Boris Johnson will announce his resignation as British prime minister on Thursday, a government source said, after he was abandoned by ministers and his Conservative Party's lawmakers who said he was no longer fit to govern.
With eight ministers, including two secretaries of state, resigning in the last two hours, an isolated and powerless Johnson was set to bow to the inevitable and declare his was stepping down later.
His Downing Street office confirmed that Johnson would make a statement to the country later.
After days of battling for his job, Johnson had been abandoned by all but a handful of allies after the latest in a series of scandals broke their willingness to support him.
"His resignation was inevitable," Justin Tomlinson, deputy chairman of the Conservative Party, said on Twitter. "As a party we must quickly unite and focus on what matters. These are serious times on many fronts."
The Conservatives will now have to elect a new leader, a process which could take about two months.
In a sign of his evaporating support over one of the most turbulent 24 hours in recent British political history, Johnson's finance minister, Nadhim Zahawi, who was only appointed to his post on Tuesday, had called on his boss to resign.
"This is not sustainable and it will only get worse: for you, for the Conservative Party and most importantly of all the country," he said on Twitter. "You must do the right thing and go now."
Some of those that remained in post, including defence minister Ben Wallace, said they were only doing so because they had an obligation to keep the country safe.
There had been so many ministerial resignations that the government was facing paralysis.
The ebullient Johnson came to power nearly three years ago, promising to deliver Britain's departure from the European Union and rescue it from the bitter wrangling that followed the 2016 Brexit referendum.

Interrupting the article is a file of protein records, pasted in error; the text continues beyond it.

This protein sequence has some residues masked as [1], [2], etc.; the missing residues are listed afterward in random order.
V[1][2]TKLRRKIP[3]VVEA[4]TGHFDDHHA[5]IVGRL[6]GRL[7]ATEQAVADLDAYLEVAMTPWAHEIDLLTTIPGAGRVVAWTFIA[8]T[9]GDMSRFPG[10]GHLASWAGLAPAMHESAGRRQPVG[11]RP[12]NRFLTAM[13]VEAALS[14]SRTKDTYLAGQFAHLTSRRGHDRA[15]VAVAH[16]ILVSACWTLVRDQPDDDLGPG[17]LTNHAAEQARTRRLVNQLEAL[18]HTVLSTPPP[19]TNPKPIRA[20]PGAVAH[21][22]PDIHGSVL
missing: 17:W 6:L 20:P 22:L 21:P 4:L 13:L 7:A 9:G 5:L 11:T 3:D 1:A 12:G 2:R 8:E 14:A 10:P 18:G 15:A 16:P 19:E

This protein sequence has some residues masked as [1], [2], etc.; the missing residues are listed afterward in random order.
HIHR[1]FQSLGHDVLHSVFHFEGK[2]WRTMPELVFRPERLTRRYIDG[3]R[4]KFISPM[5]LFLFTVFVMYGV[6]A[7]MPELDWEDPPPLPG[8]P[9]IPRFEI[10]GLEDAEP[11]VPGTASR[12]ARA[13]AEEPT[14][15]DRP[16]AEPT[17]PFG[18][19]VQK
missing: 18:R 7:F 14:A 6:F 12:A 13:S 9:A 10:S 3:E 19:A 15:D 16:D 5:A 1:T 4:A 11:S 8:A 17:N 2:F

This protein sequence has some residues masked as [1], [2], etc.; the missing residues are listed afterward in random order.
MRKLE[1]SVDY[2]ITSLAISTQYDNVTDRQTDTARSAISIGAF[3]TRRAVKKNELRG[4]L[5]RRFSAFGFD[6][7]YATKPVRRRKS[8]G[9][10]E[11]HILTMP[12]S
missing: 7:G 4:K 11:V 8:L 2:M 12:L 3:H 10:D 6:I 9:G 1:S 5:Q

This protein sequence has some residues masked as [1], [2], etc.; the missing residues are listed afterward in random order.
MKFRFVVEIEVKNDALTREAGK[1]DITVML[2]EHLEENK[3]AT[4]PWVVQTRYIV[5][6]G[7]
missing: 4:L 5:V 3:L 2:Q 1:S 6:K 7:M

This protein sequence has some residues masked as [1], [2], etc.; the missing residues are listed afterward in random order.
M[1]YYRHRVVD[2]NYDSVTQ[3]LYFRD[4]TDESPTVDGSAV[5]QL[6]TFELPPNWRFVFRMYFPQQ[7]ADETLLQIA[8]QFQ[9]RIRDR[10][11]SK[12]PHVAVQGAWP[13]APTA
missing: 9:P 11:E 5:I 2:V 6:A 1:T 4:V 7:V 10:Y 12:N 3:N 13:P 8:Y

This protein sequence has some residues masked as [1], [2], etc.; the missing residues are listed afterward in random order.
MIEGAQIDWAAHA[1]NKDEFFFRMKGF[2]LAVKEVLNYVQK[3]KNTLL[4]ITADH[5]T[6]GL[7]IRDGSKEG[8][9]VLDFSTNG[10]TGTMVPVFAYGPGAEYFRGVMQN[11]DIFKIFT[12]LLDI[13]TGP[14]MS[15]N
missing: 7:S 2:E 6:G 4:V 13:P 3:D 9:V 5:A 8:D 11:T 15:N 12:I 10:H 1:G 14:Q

Since then, some Conservatives had enthusiastically backed the former journalist and London mayor while others, despite reservations, supported him because he was able to appeal to parts of the electorate that usually rejected their party.
That was borne out in the December 2019 election. But his administration's combative and often chaotic approach to governing and a series of scandals have exhausted the goodwill of many of his lawmakers while opinion polls show he is no longer popular with the public at large.
The recent crisis erupted after lawmaker Chris Pincher, who held a government role involved in pastoral care, was forced to quit over accusations he groped men in a private member's club.
Johnson had to apologise after it emerged that he was briefed that Pincher had been the subject of previous sexual misconduct complaints before he appointed him. The prime minister said he had forgotten.
This followed months of scandals and missteps, including a damning report into boozy parties at his Downing Street residence and office that broke strict COVID-19 lockdown rules and saw him fined by police over a gathering for his 56th birthday.
There have also been policy U-turns, an ill-fated defence of a lawmaker who broke lobbying rules, and criticism that he has not done enough to tackle inflation, with many Britons struggling to cope with rising fuel and food prices.